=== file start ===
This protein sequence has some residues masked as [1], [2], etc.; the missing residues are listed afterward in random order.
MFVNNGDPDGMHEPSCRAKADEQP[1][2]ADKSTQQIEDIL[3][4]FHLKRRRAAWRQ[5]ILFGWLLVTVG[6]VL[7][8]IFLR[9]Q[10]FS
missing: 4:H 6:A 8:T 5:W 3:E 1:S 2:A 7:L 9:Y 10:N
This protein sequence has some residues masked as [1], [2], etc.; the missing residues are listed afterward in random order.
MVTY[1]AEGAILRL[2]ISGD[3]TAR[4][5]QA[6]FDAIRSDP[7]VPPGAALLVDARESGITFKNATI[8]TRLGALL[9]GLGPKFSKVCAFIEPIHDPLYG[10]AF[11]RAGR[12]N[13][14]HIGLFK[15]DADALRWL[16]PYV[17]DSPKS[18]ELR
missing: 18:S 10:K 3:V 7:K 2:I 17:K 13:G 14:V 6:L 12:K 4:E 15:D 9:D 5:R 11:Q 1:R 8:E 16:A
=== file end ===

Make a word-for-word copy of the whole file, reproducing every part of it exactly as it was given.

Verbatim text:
This protein sequence has some residues masked as [1], [2], etc.; the missing residues are listed afterward in random order.
MFVNNGDPDGMHEPSCRAKADEQP[1][2]ADKSTQQIEDIL[3][4]FHLKRRRAAWRQ[5]ILFGWLLVTVG[6]VL[7][8]IFLR[9]Q[10]FS
missing: 4:H 6:A 8:T 5:W 3:E 1:S 2:A 7:L 9:Y 10:N
This protein sequence has some residues masked as [1], [2], etc.; the missing residues are listed afterward in random order.
MVTY[1]AEGAILRL[2]ISGD[3]TAR[4][5]QA[6]FDAIRSDP[7]VPPGAALLVDARESGITFKNATI[8]TRLGALL[9]GLGPKFSKVCAFIEPIHDPLYG[10]AF[11]RAGR[12]N[13][14]HIGLFK[15]DADALRWL[16]PYV[17]DSPKS[18]ELR
missing: 18:S 10:K 3:V 7:K 2:I 17:K 13:G 14:V 6:L 12:K 4:E 15:D 9:D 5:R 11:Q 1:R 8:E 16:A